After a high-profile leak of radioactive material into groundwater last year, Governor Andrew Cuomo has announced that the Indian Point nuclear power plant near New York City will close by April of 2021. Cuomo said Monday:
“For 15 years, I have been deeply concerned by the continuing safety violations at Indian Point, especially given its location in the largest and most densely populated metropolitan region in the country. I am proud to have secured this agreement with Entergy to responsibly close the facility 14 years ahead of schedule, to protect the safety of all New Yorkers.”
Just in the years since 2012, the plant has seen 40 “safety events,” “operational events,” and plant shutdowns. These events have called into question the stability and safety of operations at the plant. In one 2015 incident, excrement from a “large bird” led to an arc between power lines and a transmission tower. In April of last year, Entergy, the operator of the plant, said that it had found damaged and even missing bolts in one of the plant’s reactors.
One safety assessment published by The Guardian last year found that proposed natural gas pipelines on Indian Point property posed more potential damage than was accounted for by the assessment. Part of the assessment was even drawn by hand.
Environmental groups in the area have long pushed to have the plant closed, while the plant’s 1000 employees want it to remain open.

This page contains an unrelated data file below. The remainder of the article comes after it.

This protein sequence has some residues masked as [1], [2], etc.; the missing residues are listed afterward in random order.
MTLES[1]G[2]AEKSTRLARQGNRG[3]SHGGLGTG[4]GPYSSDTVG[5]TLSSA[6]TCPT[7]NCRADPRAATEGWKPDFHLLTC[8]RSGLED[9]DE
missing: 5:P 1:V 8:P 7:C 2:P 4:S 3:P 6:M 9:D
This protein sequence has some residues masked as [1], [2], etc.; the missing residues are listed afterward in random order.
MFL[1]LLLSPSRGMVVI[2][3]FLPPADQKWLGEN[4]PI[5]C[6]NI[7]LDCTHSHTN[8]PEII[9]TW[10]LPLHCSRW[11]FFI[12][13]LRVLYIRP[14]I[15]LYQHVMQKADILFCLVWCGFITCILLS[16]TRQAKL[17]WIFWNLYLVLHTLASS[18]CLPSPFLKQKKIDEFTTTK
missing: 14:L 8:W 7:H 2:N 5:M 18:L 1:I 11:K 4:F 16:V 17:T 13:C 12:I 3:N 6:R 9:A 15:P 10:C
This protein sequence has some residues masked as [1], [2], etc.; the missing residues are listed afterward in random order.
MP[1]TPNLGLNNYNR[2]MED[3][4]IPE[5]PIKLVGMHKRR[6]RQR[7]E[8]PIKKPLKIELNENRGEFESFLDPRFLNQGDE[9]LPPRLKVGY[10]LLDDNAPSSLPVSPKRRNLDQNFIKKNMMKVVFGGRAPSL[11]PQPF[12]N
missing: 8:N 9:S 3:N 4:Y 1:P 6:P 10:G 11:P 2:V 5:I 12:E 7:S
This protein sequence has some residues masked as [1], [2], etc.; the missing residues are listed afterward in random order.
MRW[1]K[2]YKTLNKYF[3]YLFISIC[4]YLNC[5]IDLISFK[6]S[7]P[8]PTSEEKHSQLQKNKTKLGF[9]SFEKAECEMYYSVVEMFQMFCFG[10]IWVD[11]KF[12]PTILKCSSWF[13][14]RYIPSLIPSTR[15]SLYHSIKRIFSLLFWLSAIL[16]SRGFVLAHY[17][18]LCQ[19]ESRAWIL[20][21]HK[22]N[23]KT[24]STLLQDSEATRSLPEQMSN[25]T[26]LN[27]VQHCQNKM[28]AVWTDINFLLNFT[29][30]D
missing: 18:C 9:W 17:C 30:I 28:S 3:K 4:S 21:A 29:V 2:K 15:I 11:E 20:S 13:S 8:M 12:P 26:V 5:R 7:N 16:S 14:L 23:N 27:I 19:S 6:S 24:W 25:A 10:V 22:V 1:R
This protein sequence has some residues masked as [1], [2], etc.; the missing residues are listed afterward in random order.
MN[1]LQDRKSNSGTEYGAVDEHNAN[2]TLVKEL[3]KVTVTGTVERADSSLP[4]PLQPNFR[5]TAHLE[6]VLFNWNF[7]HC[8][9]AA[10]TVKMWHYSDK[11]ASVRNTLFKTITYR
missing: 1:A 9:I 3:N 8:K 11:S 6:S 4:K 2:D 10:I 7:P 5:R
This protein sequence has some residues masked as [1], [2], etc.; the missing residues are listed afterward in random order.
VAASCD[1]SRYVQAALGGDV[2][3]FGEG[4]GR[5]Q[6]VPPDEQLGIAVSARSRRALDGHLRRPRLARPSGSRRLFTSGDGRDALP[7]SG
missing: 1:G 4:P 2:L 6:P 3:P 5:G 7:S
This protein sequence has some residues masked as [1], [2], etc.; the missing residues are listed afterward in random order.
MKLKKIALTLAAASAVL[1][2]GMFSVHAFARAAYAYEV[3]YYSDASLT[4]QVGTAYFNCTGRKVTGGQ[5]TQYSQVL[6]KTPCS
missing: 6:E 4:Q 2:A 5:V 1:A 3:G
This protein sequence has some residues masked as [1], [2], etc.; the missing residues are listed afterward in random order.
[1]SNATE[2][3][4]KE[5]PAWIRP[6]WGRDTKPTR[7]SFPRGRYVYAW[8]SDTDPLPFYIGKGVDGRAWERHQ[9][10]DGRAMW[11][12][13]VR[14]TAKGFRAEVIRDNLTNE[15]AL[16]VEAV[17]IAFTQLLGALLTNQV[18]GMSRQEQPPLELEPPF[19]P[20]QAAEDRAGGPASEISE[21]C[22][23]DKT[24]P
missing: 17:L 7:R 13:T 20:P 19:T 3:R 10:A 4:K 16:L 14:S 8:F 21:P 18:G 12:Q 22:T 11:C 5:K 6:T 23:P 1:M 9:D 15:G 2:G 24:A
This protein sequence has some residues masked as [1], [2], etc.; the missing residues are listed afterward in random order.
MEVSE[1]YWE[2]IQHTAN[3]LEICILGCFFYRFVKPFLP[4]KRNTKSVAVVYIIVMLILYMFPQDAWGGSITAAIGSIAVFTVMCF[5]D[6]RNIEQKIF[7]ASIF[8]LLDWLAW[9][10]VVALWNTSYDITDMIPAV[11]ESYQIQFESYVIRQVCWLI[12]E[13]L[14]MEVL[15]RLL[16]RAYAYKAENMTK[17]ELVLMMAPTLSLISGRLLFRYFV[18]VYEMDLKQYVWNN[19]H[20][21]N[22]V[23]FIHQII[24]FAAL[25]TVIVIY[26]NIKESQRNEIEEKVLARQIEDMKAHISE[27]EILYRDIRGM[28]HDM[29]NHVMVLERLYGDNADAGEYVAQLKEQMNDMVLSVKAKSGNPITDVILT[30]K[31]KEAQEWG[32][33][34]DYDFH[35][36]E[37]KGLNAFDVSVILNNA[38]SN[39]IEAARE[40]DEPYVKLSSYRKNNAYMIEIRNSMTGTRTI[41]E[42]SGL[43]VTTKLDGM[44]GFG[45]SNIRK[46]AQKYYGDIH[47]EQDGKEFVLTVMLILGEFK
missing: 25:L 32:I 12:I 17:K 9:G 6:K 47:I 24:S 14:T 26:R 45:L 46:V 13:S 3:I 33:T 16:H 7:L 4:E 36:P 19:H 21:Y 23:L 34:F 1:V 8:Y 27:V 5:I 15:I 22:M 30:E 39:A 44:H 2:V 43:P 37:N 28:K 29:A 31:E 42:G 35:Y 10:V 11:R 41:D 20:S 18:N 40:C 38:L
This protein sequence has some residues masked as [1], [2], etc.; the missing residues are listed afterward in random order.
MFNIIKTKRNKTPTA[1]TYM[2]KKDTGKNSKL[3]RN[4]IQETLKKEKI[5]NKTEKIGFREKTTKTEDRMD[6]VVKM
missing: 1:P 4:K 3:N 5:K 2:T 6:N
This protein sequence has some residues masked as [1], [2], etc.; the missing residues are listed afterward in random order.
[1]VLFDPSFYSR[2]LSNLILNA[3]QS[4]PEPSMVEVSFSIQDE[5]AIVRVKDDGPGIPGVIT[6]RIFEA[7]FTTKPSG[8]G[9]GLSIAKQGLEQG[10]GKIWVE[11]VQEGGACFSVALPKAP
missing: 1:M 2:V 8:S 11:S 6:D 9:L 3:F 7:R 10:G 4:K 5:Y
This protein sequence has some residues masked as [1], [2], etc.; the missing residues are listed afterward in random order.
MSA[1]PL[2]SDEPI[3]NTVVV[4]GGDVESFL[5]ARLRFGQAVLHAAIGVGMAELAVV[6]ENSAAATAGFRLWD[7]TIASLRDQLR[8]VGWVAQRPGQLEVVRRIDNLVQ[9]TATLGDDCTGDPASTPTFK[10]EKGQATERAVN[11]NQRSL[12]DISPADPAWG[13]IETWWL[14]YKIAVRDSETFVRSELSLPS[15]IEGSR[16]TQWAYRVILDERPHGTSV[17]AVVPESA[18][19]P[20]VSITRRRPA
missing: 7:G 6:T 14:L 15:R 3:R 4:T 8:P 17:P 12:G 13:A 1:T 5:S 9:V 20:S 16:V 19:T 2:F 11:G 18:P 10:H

Entergy CEO Leo Denault said in a statement on the closure that Entergy was “committed to treating our employees fairly and will help those interested in other opportunities to relocate within the Entergy system.”
One long-time advocate for closing the plant, Paul Gallay, from activist group Riverkeeper, said to the Guardian:
“Given the scope of the risk Indian Point poses, this is an essential step to a safer and more secure New York.”
Gallay said the cleanup process could finally begin with the closing of the plant.
“The very first priority is to get the spent fuel out of the overpacked storage pools where it’s resided for the whole 45-year length of the operation of the facility. This agreement requires that and must be followed by prompt and full radiological decommissioning.”
He said he was pleased that the “necessary cleanup work can begin in earnest”.